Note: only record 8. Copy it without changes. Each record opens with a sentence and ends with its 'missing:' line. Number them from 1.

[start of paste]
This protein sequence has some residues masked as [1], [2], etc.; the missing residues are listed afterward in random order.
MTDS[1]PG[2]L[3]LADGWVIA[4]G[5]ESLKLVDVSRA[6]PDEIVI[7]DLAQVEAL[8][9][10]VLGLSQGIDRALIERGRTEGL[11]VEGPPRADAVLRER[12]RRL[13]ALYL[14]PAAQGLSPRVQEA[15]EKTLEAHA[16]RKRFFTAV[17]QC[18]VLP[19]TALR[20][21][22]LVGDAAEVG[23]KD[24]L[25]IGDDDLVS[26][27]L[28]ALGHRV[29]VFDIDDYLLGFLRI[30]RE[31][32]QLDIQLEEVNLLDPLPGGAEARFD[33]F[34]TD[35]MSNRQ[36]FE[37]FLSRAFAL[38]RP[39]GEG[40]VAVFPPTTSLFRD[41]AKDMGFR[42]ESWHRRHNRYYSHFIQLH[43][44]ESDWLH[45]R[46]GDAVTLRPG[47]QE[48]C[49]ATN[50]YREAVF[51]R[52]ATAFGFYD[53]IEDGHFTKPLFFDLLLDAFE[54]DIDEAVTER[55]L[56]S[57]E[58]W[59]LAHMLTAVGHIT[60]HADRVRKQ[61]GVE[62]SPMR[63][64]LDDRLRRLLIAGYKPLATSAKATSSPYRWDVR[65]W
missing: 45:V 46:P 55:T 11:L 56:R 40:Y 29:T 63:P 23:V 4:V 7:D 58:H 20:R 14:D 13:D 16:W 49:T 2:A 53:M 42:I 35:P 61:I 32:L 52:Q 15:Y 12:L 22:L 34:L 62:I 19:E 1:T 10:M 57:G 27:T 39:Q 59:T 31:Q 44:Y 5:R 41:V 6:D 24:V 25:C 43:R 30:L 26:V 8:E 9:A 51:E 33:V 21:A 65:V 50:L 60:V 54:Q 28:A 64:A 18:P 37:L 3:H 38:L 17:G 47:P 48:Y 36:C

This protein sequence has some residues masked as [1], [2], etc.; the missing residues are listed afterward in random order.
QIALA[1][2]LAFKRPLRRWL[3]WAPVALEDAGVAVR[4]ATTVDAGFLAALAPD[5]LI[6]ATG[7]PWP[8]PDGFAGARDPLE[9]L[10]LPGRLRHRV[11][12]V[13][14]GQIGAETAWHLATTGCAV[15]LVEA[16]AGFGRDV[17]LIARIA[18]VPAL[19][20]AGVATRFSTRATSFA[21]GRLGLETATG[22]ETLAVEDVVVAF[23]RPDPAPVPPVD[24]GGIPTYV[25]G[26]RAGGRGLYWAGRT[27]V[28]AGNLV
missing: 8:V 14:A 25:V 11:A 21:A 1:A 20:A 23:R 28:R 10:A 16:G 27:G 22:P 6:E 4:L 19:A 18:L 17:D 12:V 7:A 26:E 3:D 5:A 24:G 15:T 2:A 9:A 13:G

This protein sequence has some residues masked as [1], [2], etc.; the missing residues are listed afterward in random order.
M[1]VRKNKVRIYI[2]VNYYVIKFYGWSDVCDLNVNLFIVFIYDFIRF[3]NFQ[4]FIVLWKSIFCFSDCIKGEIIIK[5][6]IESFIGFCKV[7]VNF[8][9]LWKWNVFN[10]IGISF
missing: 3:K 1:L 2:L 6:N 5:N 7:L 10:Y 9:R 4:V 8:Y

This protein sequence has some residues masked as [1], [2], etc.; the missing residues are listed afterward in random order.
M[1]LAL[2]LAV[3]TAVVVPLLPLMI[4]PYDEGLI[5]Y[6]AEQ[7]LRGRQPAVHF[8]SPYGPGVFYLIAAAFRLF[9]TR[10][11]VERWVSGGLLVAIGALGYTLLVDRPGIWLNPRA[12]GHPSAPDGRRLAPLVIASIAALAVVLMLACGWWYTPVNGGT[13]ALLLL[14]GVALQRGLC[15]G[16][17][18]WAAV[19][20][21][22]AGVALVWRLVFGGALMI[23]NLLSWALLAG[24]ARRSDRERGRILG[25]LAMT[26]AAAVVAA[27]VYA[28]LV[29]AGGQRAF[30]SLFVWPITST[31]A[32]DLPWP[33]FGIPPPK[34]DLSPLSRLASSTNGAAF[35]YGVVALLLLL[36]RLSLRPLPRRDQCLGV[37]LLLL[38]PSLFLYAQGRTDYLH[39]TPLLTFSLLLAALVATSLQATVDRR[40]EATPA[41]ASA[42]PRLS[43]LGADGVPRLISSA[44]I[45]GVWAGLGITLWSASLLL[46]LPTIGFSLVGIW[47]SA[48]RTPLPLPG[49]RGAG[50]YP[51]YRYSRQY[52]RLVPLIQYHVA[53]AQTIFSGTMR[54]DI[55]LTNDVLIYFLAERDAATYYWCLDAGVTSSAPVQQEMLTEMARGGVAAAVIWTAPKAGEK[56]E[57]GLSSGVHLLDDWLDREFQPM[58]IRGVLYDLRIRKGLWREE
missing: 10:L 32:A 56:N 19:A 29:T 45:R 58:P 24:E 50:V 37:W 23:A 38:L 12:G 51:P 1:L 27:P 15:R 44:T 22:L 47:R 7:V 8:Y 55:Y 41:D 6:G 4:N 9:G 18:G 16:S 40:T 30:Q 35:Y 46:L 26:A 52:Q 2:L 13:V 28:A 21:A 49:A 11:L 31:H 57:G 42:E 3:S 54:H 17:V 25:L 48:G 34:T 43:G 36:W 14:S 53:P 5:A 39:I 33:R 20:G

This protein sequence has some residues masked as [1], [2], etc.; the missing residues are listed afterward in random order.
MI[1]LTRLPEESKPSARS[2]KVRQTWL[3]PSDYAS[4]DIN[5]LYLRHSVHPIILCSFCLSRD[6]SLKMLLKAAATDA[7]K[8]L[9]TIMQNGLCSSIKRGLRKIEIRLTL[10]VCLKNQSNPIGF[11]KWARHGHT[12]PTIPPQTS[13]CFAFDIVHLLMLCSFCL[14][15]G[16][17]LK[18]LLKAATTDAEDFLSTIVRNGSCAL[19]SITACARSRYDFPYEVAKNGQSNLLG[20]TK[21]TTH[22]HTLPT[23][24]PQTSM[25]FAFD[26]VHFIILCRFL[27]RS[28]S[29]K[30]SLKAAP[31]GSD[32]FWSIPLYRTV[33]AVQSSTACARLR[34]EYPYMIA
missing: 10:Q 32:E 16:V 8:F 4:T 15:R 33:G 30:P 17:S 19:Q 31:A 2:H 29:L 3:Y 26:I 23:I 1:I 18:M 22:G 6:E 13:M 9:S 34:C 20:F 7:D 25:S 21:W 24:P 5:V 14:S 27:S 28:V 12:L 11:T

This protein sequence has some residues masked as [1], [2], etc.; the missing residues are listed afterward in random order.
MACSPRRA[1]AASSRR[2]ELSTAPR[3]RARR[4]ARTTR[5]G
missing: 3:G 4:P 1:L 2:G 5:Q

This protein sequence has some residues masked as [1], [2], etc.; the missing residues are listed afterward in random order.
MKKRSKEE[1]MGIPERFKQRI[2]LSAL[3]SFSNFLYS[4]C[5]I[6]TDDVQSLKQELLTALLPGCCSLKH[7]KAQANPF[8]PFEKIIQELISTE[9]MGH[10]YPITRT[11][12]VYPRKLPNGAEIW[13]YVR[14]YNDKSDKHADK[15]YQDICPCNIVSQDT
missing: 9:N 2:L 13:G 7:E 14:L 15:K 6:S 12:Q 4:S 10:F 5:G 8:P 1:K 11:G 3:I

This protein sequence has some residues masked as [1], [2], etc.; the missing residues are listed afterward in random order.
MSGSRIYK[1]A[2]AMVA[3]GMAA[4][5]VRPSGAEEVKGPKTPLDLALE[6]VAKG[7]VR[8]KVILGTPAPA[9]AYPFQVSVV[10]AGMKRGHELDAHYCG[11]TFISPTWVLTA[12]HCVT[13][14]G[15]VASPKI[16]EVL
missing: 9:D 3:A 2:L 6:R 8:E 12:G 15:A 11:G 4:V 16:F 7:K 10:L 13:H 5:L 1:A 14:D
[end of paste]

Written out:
This protein sequence has some residues masked as [1], [2], etc.; the missing residues are listed afterward in random order.
MSGSRIYK[1]A[2]AMVA[3]GMAA[4][5]VRPSGAEEVKGPKTPLDLALE[6]VAKG[7]VR[8]KVILGTPAPA[9]AYPFQVSVV[10]AGMKRGHELDAHYCG[11]TFISPTWVLTA[12]HCVT[13][14]G[15]VASPKI[16]EVL
missing: 9:D 3:A 2:L 6:R 8:E 12:G 15:A 11:G 4:V 16:F 7:K 10:L 13:H 5:L 1:A 14:D